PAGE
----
The history of the automotive company Volkswagen (VW) is rich with stories of success, failure, and resilience. The company, founded in 1937 by the German Labour Front, experienced significant challenges during and after World War II. In 1945, the British Army took over the company, which marked a significant turning point in its history.
The period following World War II was a difficult time for Volkswagen. The company’s factories were destroyed, and its workforce was dispersed. In 1945, the British Army took over the company and began to rebuild it, with the factory lead by Major Irvin Hirst.
Despite the British efforts, Volkswagen initially struggled in the early post-war period. The company faced numerous challenges, including a lack of capital and resources, as well as limited demand for its products. The factory initially produced vehicles for the British military, while attempting to be sold to different automotive companies, including Ford.
However, things started to change in the late 1940s. Former Opel manager Heinrich Nordhoff was hired to run the factory around this time, who implemented a one-model policy with the Beetle. Production was almost entirely focused on this model during this period.
The Volkswagen Beetle, first introduced in 1938 as the Type 1 and designed by Ferdinand Porsche, was initially sold in small numbers, but by the mid-1950s, it had become a global sensation. The car’s design, reliability, and affordability made it a hit with consumers around the world.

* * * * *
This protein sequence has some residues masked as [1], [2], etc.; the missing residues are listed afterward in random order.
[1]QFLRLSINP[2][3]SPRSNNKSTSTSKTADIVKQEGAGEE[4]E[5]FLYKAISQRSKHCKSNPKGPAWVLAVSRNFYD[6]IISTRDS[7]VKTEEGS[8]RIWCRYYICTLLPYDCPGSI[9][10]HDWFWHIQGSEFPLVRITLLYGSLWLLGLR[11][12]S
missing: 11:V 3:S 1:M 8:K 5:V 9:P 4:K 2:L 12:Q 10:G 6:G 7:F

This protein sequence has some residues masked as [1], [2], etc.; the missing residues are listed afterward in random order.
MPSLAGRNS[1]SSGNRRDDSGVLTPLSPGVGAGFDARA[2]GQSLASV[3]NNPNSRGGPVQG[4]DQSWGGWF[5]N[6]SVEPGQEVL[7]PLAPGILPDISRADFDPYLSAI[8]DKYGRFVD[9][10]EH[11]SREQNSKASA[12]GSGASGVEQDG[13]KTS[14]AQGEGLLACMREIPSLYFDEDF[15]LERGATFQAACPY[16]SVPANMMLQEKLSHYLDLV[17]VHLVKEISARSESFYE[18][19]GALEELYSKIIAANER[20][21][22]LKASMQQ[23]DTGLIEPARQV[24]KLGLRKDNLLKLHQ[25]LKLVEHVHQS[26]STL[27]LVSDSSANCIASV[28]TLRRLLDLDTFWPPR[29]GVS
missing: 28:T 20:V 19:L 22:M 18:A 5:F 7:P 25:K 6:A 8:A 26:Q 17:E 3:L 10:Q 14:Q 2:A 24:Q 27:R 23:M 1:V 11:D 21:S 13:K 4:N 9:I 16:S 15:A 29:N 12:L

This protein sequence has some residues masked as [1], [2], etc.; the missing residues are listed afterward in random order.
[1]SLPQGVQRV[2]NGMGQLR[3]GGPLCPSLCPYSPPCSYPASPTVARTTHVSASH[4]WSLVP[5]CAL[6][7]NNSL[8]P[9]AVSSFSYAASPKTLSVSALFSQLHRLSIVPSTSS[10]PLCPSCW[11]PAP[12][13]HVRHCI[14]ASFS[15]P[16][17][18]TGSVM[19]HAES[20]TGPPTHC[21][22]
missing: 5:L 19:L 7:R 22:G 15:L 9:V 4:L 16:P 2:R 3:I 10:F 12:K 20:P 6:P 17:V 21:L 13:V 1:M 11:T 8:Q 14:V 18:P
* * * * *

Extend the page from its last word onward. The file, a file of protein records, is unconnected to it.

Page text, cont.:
In addition to expanding its production capabilities, Volkswagen also started to expand its product line. In 1950, the company introduced the Volkswagen Type 2, which was a van that was used for commercial purposes. The Type 2 was an immediate success and became a popular choice for businesses that needed a reliable and affordable vehicle for transporting goods.
Volkswagen continued to expand its product line and production capabilities. The company introduced new models, such as the Karmann Ghia, and opened new factories in Brazil and Mexico.
Volkswagenwerk GmbH was renamed to Volkswagenwerk AG, and popularity continue to grow. During this period, advertising became important for the company, with iconic ad campaigns lead by the agency Doyle, Dane Bernbach, under Art Director Helmut Krone and copywriters Julian Koenig and Bob Levinson. By the end of the 1960s, Volkswagen had become one of the largest automakers in the world, with a production capacity of over 3 million vehicles per year.
The period after the British took over the automotive company Volkswagen was marked by significant challenges and successes. The company faced financial difficulties, controversies, and environmental challenges, but it also managed to establish itself as a major player in the global automotive industry. The Volkswagen Beetle became a global sensation, and the company expanded its product line and production capabilities. However, the 70s marked a turning point for the company, which we will cover in the next article.